SunEdison, the world’s largest renewable energies firm, saw its stock plummet 40 percent on Tuesday over concerns that the firm may go bankrupt.
Although the company’s share price hit a high of $30 in July, the stock has fluctuated since, settling on a price of $0.59 at noon on Tuesday. SunEdison, which has accumulated $11 billion in debt acquiring renewable energies projects, is recovering from from the massive drop their stock price took on Tuesday.
— Bloomberg Markets (@markets) March 29, 2016
SunEdison’s business structure involves the development of newly acquired projects until they mature enough for ownership transfer to one of two separate, publicly owned companies, called yieldcos, which SunEdison also controls. The company uses two internal financing entities that have raised $2.5 billion dollars to finance project acquisitions, which are developed until they are profitable enough for transfer to the yieldcos.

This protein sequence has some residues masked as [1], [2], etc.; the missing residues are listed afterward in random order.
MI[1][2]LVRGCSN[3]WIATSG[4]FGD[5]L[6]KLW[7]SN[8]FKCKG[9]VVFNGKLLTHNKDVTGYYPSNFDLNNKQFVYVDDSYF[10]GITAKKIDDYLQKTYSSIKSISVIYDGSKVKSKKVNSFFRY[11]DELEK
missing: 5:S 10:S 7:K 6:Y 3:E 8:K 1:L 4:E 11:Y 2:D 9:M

An industry insider claimed that SunEdison’s structure “is way too complicated.” Suggesting that the structure could potentially hurt the company, he claimed that “it’s a great company with great assets. It’s the finance department that’s the problem…They over-engineered it to death.”
SunEdison “just thought they were smarter than everyone else,” said David Levine, the founder and CEO of Geostellar, a solar energy-focused firm that has done business with the company. S&P analyst Angelo Zino suggested that the company’s “hyper-growth strategy…from late-2014 to the middle of 2015” is part of what led to the company’s downturn. Other analysts have suggested that it was the acquisition of residential solar company Vivint for $2.2 billion in 2015, that began the downward trend.
Although SunEdison has pointed to the strong growth in the renewable energy sector last year, they’ve claimed they may file for bankruptcy protection.